Ellisa Martinez pled guilty for knowingly transmitting a threatening communication in violation of 18 U.S. Code § 875(c), but reserved her right to appeal the U.S. District Court Judge’s denial of her motion to dismiss the indictment against her. U.S. v. Martinez, 2013 WL 6182973 (U.S. Court of Appeals for the 11th Circuit 2013). She entered the plea under Rule 11(a)(2) of the Federal Rules of Criminal Procedure.
After she entered the plea, the district court judge who had the case “sentenced Martinez to two years' imprisonment, followed by three years' supervised release” and ordered her to pay “$5,350 in restitution for the costs incurred securing and safeguarding the schools and students in Broward County, Florida, as a result of her offense.” Brief for the United States, U.S. v. Martinez, 2012 WL 2871505; U.S. v. Martinez, supra. In the plea, Martinez “conceded that she knowingly and willfully sent the November 10th email” described below. U.S. v. Martinez, supra.
According to the opinion, the case began on November 10, 2010, when
talk-show host Joyce Kaufman at WFTL radio received an anonymous email form-response stating:
`Dear Ms. Kaufman I was so thrilled to see you speak in person for congressman elect west. I was especially exited [sic] to hear you encourage us to exercise our second amendment gun rights. I felt your plan to organize people with guns in the hills of Kentucky and else where was a great idea. I know that you know one election is not enough to take our country back from the illegal aliens, jews, muslims, and illuminati who are running the show. I am so glad you support people who think like me. i'm planning something big around a government building here in Broward County, maybe a post office, maybe even a school, I'm going to walk in and teach all the government hacks working there what the 2nd amendment is all about. Can I count on your help? you and those people you know in Kentucky? we'll end this year of 2010 in a blaze of glory for sure. thanks for your support mrs kaufman. what does sarah say, don't retreat, reload! let's make headlines girl!’
Several hours after this email was sent, an anonymous woman called WFTL. She told station officials that her husband had sent the prior email, that he was mentally ill, and that he was now planning to open fire at a nearby school. The anonymous woman implored the station to broadcast a plea asking her husband not to carry out the shooting.
These communications prompted the Pembroke Pines Police Department to institute a `Code Red’ lockdown on all Broward County schools. The Police Department also shut down several other public buildings, requiring officers to work overtime securing the facilities. Ultimately, however, no shooting occurred and the anonymous woman sent no further communications.
U.S. v. Martinez, supra.
The prosecution’s brief on appeal provides a few more details:
At 8:40 a.m. on the same date, a call from Martinez's cellular telephone was received by WFTL Radio. . . . The unknown female caller claimed to be the wife of Billy Johnson who had sent the e-mail to Joyce Kaufman. . . . The caller stated that her husband was bi-polar and was going to shoot up a school in Pembroke Pines, Florida. . . She requested that the radio station broadcast a plea to her ex-husband not to carry out the shooting . . . The call was traced to Martinez's cell phone and a location that included Martinez's residence. . . .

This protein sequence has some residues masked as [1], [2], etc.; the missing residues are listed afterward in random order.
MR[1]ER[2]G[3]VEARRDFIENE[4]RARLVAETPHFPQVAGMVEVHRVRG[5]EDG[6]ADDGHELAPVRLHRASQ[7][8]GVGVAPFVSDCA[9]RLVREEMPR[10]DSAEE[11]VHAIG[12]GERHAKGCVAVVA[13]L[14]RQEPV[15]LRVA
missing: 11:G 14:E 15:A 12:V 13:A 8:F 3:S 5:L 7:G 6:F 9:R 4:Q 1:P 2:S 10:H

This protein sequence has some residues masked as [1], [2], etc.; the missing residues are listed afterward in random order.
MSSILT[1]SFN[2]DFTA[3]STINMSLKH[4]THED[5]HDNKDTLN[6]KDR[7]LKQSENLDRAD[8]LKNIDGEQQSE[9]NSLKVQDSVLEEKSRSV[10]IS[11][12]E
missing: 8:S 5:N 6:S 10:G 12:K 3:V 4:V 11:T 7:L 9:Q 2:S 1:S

When Federal Bureau of Investigation Special Agent Steven Miller confronted Martinez, she told him she had lost her cell phone in the ladies' restroom at the Starz Café on State Road 54 at approximately 8 a.m. on November 10, 2010. . . . When she returned to the café between 11 a.m. and 1 p.m. on the same day, she found the telephone where she had left it. . .
A review of cellular telephone records showed telephone calls were made from Martinez's cell phone at 10:01 a.m., 11:40 a.m., and 1:01 p.m. on November 10, 2010, to Mary Inman. . . . Inman told FBI agents Martinez had called her at approximately those times, first agreeing to a meeting at 1 p.m. that day, then advising that she was returning from dropping her husband off at the airport, and inally stating she would be about five minutes late. . . . A review of the surveillance tape from the Starz Café showed Martinez had not been in the café between 8 a.m. and 11a.m. on November 10, 2010. . . .
Brief for the United States, supra.
The brief also explains that FBI agents got a search warrant and seized Martinez’s
laptop and desktop computers. . . . There was no e-mail on the laptop computer and all internet history prior to the afternoon of November 10, 2010 had been erased. . . . Nevertheless, a forensic examination of the computer revealed that the user of the laptop had signed into Martinez's Facebook page before, during and after she visited the WFTL website to which the threats were sent. . . . The user also googled a search for whether Pembroke Pines was in Broward or Miami-Dade County and whether it was a good area, and had accessed the Pembroke Pines website, all between 8:37 and 8:38 a.m. on November 10.
Brief for the United States, supra.
On appeal, Martinez argued that (i) “her indictment was constitutionally deficient under Virginia v. Black, 538 U.S.343 (2003), because it did not allege she subjectively intended to convey a threat to injure others” and (ii) that if § 875(c) “does not require subjective intent, the statute is unconstitutionally overbroad.” U.S. v. Martinez, supra.
The Court of Appeals began its analysis of her first argument by explaining that while the 1st Amendment usually prevents the government from criminalizing speech based on
its message or viewpoint, . . . the 1st Amendment's free-speech protections are not absolute. See Chaplinsky v. New Hampshire, 315 U.S. 568, 571 (1942) In certain narrowly drawn categories, the Government may permissibly restrict speech on the basis of content. . . .These categories of unprotected speech do not require case-by-case balancing because the harms they impose `so overwhelmingly outweigh[ ]’ any 1st Amendment concerns that the “balance of competing interests is clearly struck.” New York v. Ferber, 458 U.S. 747 (1982).